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Local attorney Jonathan Kinney, hospital executive Jim Cole and the late developer Syd Albrittain will be inducted into the Arlington Business Hall of Fame at the Arlington Chamber of Commerce’s annual Arlington’s Best Business Awards, to be held May 20. The three inductees were selected for their extensive involvement not only in the business and development communities, but also the broader community as well. The Chamber inaugurated its Business Hall of Fame in 2009. The new induction will bring to 16 the number of inductees in the Arlington Business Hall of Fame. Previous inductees include Fred Burroughs, Preston Caruthers, Joel Broyhill, Herb Morgan, Elizabeth Campbell, Dr. Jack London, Neal Nichols, Henry Lampe, David Guernsey, Bob Peck, Mort Zetlin, Joseph Wholey and Dr. Kenneth Haggerty. This year’s inductees: • James “Jim” Cole, CEO of Virginia Hospital Center, has been employed at Virginia Hospital Center since 1985. Beginning in 1994, Cole assumed his current position of president and chief executive officer. Cole is a member of the Virginia Hospital and Healthcare Association Board and the Virginia Hospital and Healthcare Association Federal Advocacy Council. Cole, who served as a first lieutenant in the U.S. Army from 1972-74, was ranked as one of the Most Admired CEOs 2013 by the Washington Business Journal. • Jonathan “Jon” Kinney, is a shareholder in the law firm Bean, Kinney & Korman, practicing in the areas of land use and zoning, real estate, estate planning and wealth management. He represents regional and national developers, property owners and business owners in all aspects of

the land-use and zoning process for their commercial, office, residential and mixeduse projects. He also works with non-profit organizations on affordable-housing projects. In addition, he regularly represents clients on matters involving property transactions, land use and zoning issues. • Syd Albrittain (honored posthumously) joined the development firm Dittmar in the early 1950s after arriving home from Army service in the Korean War with a Silver Star, the military’s third-highest combat award for valor. Under his leadership, the company built at least 10,000 properties, including apartment and condominium units, hotels and office buildings, many near Metrorail stops along the Rosslyn-Ballston corridor. Mary Margaret Whipple, a former Virginia state senator and past chairman of the County Board, called him “a public-spirited developer who tried to have his buildings fit into the community.” The event also will feature the Arlington Best Business Awards, which are earned by businesses that deliver exceptional quality of service to their customers; are industry leaders or offer a unique approach to delivery of goods and services; and also display an interest in and concern for the Arlington community. At the ceremony, the “Doing Good” Award will be presented for the third year by the Phillip M. Keating Fund for the Future. The award honors a prosperous business that makes it a priority to give back to the community. The breakfast ceremony will be held at the Sheraton Pentagon City Hotel. For tickets, sponsorship opportunities or information, call the Chamber of Commerce at (703) 525-2400 or see the Web site at www.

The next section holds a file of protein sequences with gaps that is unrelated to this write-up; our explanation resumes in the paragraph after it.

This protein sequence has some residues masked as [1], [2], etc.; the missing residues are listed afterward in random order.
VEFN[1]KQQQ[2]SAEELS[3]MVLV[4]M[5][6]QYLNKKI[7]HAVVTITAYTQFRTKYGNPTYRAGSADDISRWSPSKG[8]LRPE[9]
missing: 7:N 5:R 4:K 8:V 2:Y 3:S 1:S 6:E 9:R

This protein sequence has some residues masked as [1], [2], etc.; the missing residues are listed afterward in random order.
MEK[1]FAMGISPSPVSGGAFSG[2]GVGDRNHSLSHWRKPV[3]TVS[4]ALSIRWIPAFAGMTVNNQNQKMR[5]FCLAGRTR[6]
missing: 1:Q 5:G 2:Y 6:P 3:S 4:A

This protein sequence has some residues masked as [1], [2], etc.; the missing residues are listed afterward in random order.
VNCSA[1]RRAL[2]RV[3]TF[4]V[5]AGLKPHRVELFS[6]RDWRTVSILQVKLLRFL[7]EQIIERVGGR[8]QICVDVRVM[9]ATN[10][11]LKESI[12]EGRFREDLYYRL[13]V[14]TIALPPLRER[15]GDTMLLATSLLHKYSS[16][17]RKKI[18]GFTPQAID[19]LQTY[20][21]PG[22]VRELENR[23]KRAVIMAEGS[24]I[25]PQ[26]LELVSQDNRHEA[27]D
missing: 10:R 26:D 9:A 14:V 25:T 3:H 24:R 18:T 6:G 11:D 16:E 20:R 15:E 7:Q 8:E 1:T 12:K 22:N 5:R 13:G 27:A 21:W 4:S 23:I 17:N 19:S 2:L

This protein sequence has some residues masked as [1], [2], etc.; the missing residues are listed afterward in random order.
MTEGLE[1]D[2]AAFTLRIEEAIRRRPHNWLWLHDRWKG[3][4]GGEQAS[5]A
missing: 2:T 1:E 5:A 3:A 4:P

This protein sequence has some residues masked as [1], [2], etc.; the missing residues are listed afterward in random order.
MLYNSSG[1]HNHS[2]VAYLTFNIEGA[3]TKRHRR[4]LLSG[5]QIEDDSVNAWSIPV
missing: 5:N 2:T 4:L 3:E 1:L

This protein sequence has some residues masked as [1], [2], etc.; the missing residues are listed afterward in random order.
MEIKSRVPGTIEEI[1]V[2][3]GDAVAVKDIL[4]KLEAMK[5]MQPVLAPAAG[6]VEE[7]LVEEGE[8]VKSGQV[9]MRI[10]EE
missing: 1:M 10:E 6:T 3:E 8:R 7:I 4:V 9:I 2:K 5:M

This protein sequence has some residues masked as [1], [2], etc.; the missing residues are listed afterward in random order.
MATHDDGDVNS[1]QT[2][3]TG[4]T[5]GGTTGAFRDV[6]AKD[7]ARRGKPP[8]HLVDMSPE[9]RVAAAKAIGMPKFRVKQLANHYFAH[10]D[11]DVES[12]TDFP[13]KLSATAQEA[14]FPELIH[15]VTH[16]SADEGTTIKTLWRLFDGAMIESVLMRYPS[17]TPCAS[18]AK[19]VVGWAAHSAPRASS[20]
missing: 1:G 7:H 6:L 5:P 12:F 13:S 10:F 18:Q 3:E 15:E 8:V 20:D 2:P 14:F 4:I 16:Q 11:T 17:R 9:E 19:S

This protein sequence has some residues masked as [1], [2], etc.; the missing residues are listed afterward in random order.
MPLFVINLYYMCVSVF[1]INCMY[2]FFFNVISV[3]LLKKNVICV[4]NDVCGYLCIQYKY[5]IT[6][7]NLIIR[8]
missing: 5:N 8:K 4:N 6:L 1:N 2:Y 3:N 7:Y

Leadership Gurus: Stay Course to Surmount Obstacles in Way BRIAN TROMPETER Staff Writer

If people want to write their own job descriptions, they should not let unpleasant people and thorny problems discourage them, author Maria Gamb said at The Women’s Center’s 28th annual Leadership Conference on April 5. Gamb, author of “Healing the Corporate World,” recalled how a client declined chances for advancement out of fear she would become like the obnoxious people occupying her company’s upper spheres. Gamb advised audience members to step out of the shadows and let the light shine on their accomplishments and ideas. “Every one of you can be a beacon for positive influence and change,” she said. “Don’t opt out. You may be the solution.” The sold-out event, held at the Hilton McLean Tysons Corner, drew 780 people, said Shirley Clark, the center’s interim executive director and CEO. “The Power to Influence” was the theme of this year’s conference. “Year after year, I continue to be amazed

at what we can accomplish together,” said board president Sally Turner. Rosie Allen-Herring, president and CEO of the United Way of the National Capital Area, urged conference attendees to keep three critical people in their circles. People need an adviser to whom they can tell everything, a mentor with whom to discuss only positive topics and, most important of all, a sponsor who will advocate strongly for them and advance their prospects, she said. “Decisions are made about you when you’re not in the room,” Allen-Herring said. She also advised the crowd to focus on what they want, be fearless about recognizing and confronting obstacles, and have faith that they possess the ability to surmount those challenges. One of the biggest difficulties faced by employees of both sexes is the work world’s emphasis on bread winning over care giving, said Anne-Marie Slaughter, CEO of The New America Foundation. Continued on Page 22


15 April 24, 2014